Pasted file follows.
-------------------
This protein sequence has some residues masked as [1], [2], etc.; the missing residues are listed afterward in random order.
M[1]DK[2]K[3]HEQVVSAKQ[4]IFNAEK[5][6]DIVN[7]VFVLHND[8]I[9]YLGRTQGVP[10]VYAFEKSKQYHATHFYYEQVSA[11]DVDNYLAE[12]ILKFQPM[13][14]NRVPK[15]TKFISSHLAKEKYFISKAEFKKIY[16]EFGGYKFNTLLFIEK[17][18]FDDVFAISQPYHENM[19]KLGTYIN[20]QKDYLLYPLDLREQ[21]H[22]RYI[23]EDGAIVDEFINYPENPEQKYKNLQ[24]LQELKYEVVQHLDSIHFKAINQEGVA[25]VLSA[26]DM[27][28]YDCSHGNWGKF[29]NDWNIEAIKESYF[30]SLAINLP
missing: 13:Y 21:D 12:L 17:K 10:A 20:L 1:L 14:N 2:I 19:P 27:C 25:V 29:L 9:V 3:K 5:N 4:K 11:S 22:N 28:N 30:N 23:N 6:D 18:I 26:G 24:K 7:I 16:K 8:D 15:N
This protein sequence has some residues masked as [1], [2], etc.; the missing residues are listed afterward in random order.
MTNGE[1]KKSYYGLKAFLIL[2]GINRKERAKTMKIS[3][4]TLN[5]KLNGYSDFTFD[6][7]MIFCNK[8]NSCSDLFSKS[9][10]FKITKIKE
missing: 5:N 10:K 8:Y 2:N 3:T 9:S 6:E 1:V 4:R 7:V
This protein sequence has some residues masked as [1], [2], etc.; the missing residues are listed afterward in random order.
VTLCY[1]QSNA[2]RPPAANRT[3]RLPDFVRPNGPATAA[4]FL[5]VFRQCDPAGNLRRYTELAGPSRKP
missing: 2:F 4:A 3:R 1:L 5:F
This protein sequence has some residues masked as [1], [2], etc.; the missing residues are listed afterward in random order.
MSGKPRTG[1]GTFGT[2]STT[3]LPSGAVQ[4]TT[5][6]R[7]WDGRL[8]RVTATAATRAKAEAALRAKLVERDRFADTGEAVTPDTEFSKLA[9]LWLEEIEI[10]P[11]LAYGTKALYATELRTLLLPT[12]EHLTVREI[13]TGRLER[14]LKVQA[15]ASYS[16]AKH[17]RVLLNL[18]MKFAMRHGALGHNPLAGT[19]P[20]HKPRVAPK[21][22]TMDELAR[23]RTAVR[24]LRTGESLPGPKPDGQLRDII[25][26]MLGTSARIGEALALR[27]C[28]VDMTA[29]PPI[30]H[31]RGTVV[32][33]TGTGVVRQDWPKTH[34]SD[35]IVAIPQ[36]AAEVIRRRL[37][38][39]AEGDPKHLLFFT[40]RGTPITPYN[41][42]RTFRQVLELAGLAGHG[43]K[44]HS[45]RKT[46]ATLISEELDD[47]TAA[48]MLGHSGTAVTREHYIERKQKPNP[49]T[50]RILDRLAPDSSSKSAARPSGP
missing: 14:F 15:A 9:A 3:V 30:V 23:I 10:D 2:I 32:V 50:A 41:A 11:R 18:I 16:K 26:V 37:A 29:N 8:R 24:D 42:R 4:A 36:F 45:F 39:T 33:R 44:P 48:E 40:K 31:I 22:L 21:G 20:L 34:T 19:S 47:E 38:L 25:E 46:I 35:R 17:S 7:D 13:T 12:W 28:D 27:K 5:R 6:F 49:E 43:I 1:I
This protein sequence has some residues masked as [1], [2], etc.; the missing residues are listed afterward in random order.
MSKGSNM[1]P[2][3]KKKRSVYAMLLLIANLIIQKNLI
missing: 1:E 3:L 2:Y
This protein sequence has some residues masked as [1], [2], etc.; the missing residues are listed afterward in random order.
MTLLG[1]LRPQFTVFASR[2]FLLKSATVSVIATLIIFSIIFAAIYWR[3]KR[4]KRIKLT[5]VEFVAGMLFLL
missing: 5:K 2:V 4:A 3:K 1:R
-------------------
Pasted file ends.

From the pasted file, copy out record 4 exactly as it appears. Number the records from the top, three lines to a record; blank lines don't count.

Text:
This protein sequence has some residues masked as [1], [2], etc.; the missing residues are listed afterward in random order.
MSGKPRTG[1]GTFGT[2]STT[3]LPSGAVQ[4]TT[5][6]R[7]WDGRL[8]RVTATAATRAKAEAALRAKLVERDRFADTGEAVTPDTEFSKLA[9]LWLEEIEI[10]P[11]LAYGTKALYATELRTLLLPT[12]EHLTVREI[13]TGRLER[14]LKVQA[15]ASYS[16]AKH[17]RVLLNL[18]MKFAMRHGALGHNPLAGT[19]P[20]HKPRVAPK[21][22]TMDELAR[23]RTAVR[24]LRTGESLPGPKPDGQLRDII[25][26]MLGTSARIGEALALR[27]C[28]VDMTA[29]PPI[30]H[31]RGTVV[32][33]TGTGVVRQDWPKTH[34]SD[35]IVAIPQ[36]AAEVIRRRL[37][38][39]AEGDPKHLLFFT[40]RGTPITPYN[41][42]RTFRQVLELAGLAGHG[43]K[44]HS[45]RKT[46]ATLISEELDD[47]TAA[48]MLGHSGTAVTREHYIERKQKPNP[49]T[50]RILDRLAPDSSSKSAARPSGP
missing: 14:F 15:A 9:A 3:V 30:V 23:I 10:D 2:I 32:V 50:A 41:A 11:R 18:I 16:K 26:V 37:A 29:N 8:R 24:D 42:R 4:A 36:F 45:F 39:T 33:R 44:P 48:E 40:K 31:I 22:L 21:G 20:L 34:T 19:S 47:E 38:L 25:E 46:I 35:R 17:S 7:D 13:T 12:W 28:D 27:K 5:R 6:F 49:E 43:I 1:I